If you are involved with Buddhism for any period of time you learn all the really big names behind the "great wave" of Buddhism into the West. These were the Venerable Masters from various countries and traditions who accepted Western students (Americans, most strategically) and so became enormously influential in the world of what used to be called "Western Buddhism." Some of the legends are Seung Sahn Sunim, Kalu Rinpoche, Chogyam Trungpa and Katagiri Roshi.
One of the only really big masters from the Theravada tradition to be well-known in the West was Ajahn Chah, and I have just finished a quite lovely little memoir about him called Venerable Father.
Ajahn Chah was a gruff, uneducated monk from Thailand's Northeast. Already an old man when hippy backpackers began to invade Thailand in the 1960s, he hesitantly accepted some of them as novice monks at his rough and no-frills rural monastery, and a legend - and worldwide Buddhist movement - began.
Belonging to the forest meditation tradition of Thai Buddhism, Ajahn Chah was not the kind of monk that would normally find celebrity in Thailand. Ugly, coarse-mannered and speaking a Laotian dialect, he was the type of country bumpkin religious practitioner that middle-class Thais made fun of. His great and sincere commitment to religious life, and his skill at teaching meditation, caused his early Western followers, however, to revere him, and eventually he established the first ever Buddhist monastery run only by Western monastics.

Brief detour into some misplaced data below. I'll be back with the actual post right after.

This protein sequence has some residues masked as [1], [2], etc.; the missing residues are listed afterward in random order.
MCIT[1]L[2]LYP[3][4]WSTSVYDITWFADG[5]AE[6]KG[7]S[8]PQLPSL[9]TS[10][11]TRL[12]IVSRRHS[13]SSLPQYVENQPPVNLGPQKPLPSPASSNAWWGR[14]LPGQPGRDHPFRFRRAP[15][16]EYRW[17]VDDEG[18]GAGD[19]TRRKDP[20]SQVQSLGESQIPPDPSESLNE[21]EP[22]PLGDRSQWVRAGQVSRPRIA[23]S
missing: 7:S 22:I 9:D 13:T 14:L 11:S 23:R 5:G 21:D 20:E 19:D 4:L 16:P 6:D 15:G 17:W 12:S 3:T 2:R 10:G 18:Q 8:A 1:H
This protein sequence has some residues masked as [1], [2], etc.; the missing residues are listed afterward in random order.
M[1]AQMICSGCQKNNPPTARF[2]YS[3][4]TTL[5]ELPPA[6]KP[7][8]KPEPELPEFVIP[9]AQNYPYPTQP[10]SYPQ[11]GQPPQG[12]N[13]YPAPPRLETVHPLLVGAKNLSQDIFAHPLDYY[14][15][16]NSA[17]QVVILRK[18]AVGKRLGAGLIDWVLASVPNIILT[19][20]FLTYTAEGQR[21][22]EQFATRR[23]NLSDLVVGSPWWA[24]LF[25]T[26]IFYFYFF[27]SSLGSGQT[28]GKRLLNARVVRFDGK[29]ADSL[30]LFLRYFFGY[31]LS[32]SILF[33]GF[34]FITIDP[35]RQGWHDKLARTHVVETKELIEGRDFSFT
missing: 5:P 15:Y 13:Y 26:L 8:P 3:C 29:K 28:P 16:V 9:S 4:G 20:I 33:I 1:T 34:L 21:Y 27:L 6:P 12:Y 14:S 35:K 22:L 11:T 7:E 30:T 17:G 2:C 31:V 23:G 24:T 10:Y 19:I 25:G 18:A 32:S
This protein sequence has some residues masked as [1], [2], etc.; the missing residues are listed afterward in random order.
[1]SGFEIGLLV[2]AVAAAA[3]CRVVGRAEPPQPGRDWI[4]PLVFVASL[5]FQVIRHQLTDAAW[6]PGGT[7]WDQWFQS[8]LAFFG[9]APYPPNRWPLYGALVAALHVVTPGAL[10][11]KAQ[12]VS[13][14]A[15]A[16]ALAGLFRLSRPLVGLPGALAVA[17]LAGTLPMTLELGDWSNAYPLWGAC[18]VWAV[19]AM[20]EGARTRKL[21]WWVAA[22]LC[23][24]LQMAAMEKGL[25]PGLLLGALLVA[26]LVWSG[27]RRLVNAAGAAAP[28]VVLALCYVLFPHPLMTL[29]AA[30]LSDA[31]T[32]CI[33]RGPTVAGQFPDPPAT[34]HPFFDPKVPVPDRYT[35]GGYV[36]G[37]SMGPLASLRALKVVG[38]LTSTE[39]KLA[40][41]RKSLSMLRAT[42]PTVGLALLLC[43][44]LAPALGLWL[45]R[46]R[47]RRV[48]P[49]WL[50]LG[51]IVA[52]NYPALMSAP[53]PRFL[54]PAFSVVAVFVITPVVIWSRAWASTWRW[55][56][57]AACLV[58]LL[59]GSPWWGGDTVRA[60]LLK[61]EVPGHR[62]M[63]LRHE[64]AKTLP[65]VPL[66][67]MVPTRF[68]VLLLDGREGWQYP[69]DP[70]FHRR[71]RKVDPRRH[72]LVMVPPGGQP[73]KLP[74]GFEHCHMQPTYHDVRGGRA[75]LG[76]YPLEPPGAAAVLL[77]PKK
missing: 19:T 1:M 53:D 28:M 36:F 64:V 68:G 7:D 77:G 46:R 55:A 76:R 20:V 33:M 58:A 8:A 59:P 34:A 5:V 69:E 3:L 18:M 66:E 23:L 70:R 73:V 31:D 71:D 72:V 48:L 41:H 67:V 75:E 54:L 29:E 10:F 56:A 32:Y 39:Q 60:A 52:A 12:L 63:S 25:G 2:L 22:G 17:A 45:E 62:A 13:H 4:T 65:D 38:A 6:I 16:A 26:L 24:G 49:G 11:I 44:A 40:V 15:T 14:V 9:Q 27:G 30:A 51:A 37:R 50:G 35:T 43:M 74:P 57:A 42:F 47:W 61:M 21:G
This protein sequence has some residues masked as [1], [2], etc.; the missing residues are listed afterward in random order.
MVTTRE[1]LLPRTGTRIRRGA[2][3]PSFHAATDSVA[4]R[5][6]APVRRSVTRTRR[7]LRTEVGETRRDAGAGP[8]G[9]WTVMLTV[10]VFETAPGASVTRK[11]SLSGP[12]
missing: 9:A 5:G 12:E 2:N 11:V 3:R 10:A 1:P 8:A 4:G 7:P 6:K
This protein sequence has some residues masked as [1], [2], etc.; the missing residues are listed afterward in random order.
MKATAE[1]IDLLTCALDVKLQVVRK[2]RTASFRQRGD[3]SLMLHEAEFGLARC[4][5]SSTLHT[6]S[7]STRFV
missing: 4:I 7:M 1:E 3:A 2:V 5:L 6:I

This meant Ajahn Chah became something of a celebrity in Thailand, and young Thais became suddenly interested in a style of Buddhism that had, for many years, been viewed with scorn. He is still revered there, and considered one of the greatest Dharma-masters of the 20th Century, along with his contemporary Buddhadasa Bhikkhu. The fact that one of his early Western students was Jack Kornfield also meant that the Ajahn became a well-known figure in the West.
Venerable Father is an affectionate look at the great man through the eyes of one of his American monks. Paul Breiter spent many years ordained as a monk at Ajahn Chah's monastery in Bung Wai, and later he served as his translator when he toured America. This book tells the story of his relationship with the Master, and is a warts-and-all look at a unique and long-lasting student-teacher relationship that spanned time, culture and temperament.
I was fascinated by its gossipy stories of monastery life, and its occasional casual references to Buddhist luminaries like Ajahn Sumedho, wo was just starting out his religious life (now he is revered as a saintly figure in Thailand).
It's a well-written and constantly fascinating insight into the frustrations and longings of a monk's life, and the difficulties and privations suffered by monastics in the Theravadin tradition. He also approaches points of Buddhist doctrine with a deft, light touch, and I found it stimulating and enlightening to read.